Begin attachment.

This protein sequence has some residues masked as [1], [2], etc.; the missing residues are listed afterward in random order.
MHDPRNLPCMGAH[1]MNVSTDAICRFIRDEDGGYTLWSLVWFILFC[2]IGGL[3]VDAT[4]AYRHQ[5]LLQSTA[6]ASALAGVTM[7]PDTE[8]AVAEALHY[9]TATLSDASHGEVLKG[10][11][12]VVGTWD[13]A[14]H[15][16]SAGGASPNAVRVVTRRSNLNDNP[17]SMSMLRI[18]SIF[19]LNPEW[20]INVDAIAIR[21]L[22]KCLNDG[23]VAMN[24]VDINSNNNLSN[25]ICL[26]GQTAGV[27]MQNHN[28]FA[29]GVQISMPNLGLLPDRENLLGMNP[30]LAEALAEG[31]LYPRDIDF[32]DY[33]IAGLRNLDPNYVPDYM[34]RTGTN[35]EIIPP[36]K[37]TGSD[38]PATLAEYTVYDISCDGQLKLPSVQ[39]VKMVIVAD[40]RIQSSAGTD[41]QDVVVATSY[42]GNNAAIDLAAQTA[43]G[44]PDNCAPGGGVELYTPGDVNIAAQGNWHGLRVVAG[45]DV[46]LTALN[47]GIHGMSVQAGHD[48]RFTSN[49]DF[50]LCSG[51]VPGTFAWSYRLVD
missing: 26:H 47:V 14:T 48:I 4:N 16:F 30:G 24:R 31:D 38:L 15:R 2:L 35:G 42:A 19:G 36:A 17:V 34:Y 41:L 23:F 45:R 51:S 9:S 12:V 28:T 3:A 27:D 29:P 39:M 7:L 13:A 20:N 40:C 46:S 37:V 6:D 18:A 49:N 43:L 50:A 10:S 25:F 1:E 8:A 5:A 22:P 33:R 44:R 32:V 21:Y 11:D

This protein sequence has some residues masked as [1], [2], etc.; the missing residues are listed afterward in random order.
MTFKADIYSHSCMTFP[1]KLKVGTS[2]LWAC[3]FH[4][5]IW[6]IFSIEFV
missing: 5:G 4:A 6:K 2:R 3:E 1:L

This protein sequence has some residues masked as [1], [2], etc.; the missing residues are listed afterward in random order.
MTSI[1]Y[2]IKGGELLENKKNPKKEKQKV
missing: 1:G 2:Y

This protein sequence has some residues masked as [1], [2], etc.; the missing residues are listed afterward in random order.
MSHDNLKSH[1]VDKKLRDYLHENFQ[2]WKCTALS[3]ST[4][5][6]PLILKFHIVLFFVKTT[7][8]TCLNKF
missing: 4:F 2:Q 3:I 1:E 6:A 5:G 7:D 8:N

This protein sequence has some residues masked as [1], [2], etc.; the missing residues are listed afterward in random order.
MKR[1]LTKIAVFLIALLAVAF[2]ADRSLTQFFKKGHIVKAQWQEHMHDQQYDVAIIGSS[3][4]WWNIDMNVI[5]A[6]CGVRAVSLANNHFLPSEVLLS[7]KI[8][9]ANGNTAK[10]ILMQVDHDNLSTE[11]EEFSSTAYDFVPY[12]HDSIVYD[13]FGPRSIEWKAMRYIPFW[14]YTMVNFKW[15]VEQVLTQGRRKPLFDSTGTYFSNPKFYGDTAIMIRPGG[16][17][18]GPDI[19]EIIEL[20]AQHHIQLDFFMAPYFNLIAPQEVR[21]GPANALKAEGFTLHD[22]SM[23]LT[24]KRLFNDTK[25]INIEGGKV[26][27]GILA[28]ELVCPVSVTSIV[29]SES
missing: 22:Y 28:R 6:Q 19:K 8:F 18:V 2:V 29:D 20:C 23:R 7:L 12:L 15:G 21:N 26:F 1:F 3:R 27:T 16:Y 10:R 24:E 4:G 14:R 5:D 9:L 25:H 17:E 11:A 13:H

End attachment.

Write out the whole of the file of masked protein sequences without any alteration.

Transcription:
This protein sequence has some residues masked as [1], [2], etc.; the missing residues are listed afterward in random order.
MHDPRNLPCMGAH[1]MNVSTDAICRFIRDEDGGYTLWSLVWFILFC[2]IGGL[3]VDAT[4]AYRHQ[5]LLQSTA[6]ASALAGVTM[7]PDTE[8]AVAEALHY[9]TATLSDASHGEVLKG[10][11][12]VVGTWD[13]A[14]H[15][16]SAGGASPNAVRVVTRRSNLNDNP[17]SMSMLRI[18]SIF[19]LNPEW[20]INVDAIAIR[21]L[22]KCLNDG[23]VAMN[24]VDINSNNNLSN[25]ICL[26]GQTAGV[27]MQNHN[28]FA[29]GVQISMPNLGLLPDRENLLGMNP[30]LAEALAEG[31]LYPRDIDF[32]DY[33]IAGLRNLDPNYVPDYM[34]RTGTN[35]EIIPP[36]K[37]TGSD[38]PATLAEYTVYDISCDGQLKLPSVQ[39]VKMVIVAD[40]RIQSSAGTD[41]QDVVVATSY[42]GNNAAIDLAAQTA[43]G[44]PDNCAPGGGVELYTPGDVNIAAQGNWHGLRVVAG[45]DV[46]LTALN[47]GIHGMSVQAGHD[48]RFTSN[49]DF[50]LCSG[51]VPGTFAWSYRLVD
missing: 26:H 47:V 14:T 48:I 4:N 16:F 30:G 24:R 31:D 38:L 15:R 2:L 35:G 42:A 19:G 36:A 17:V 34:Y 41:L 23:F 45:R 51:S 9:S 12:V 28:T 3:A 27:D 29:P 39:M 7:L 13:A 20:N 40:C 46:S 37:V 6:D 18:A 49:N 43:L 50:A 10:S 25:F 1:E 8:A 5:A 22:P 33:R 44:R 32:V 21:Y 11:D

This protein sequence has some residues masked as [1], [2], etc.; the missing residues are listed afterward in random order.
MTFKADIYSHSCMTFP[1]KLKVGTS[2]LWAC[3]FH[4][5]IW[6]IFSIEFV
missing: 5:G 4:A 6:K 2:R 3:E 1:L

This protein sequence has some residues masked as [1], [2], etc.; the missing residues are listed afterward in random order.
MTSI[1]Y[2]IKGGELLENKKNPKKEKQKV
missing: 1:G 2:Y

This protein sequence has some residues masked as [1], [2], etc.; the missing residues are listed afterward in random order.
MSHDNLKSH[1]VDKKLRDYLHENFQ[2]WKCTALS[3]ST[4][5][6]PLILKFHIVLFFVKTT[7][8]TCLNKF
missing: 4:F 2:Q 3:I 1:E 6:A 5:G 7:D 8:N

This protein sequence has some residues masked as [1], [2], etc.; the missing residues are listed afterward in random order.
MKR[1]LTKIAVFLIALLAVAF[2]ADRSLTQFFKKGHIVKAQWQEHMHDQQYDVAIIGSS[3][4]WWNIDMNVI[5]A[6]CGVRAVSLANNHFLPSEVLLS[7]KI[8][9]ANGNTAK[10]ILMQVDHDNLSTE[11]EEFSSTAYDFVPY[12]HDSIVYD[13]FGPRSIEWKAMRYIPFW[14]YTMVNFKW[15]VEQVLTQGRRKPLFDSTGTYFSNPKFYGDTAIMIRPGG[16][17][18]GPDI[19]EIIEL[20]AQHHIQLDFFMAPYFNLIAPQEVR[21]GPANALKAEGFTLHD[22]SM[23]LT[24]KRLFNDTK[25]INIEGGKV[26][27]GILA[28]ELVCPVSVTSIV[29]SES
missing: 22:Y 28:R 6:Q 19:K 8:F 18:V 2:V 29:D 20:C 23:R 7:L 12:L 15:G 21:N 26:F 1:F 3:R 27:T 16:Y 10:R 24:E 4:G 14:R 5:D 9:L 25:H 17:E 11:A 13:H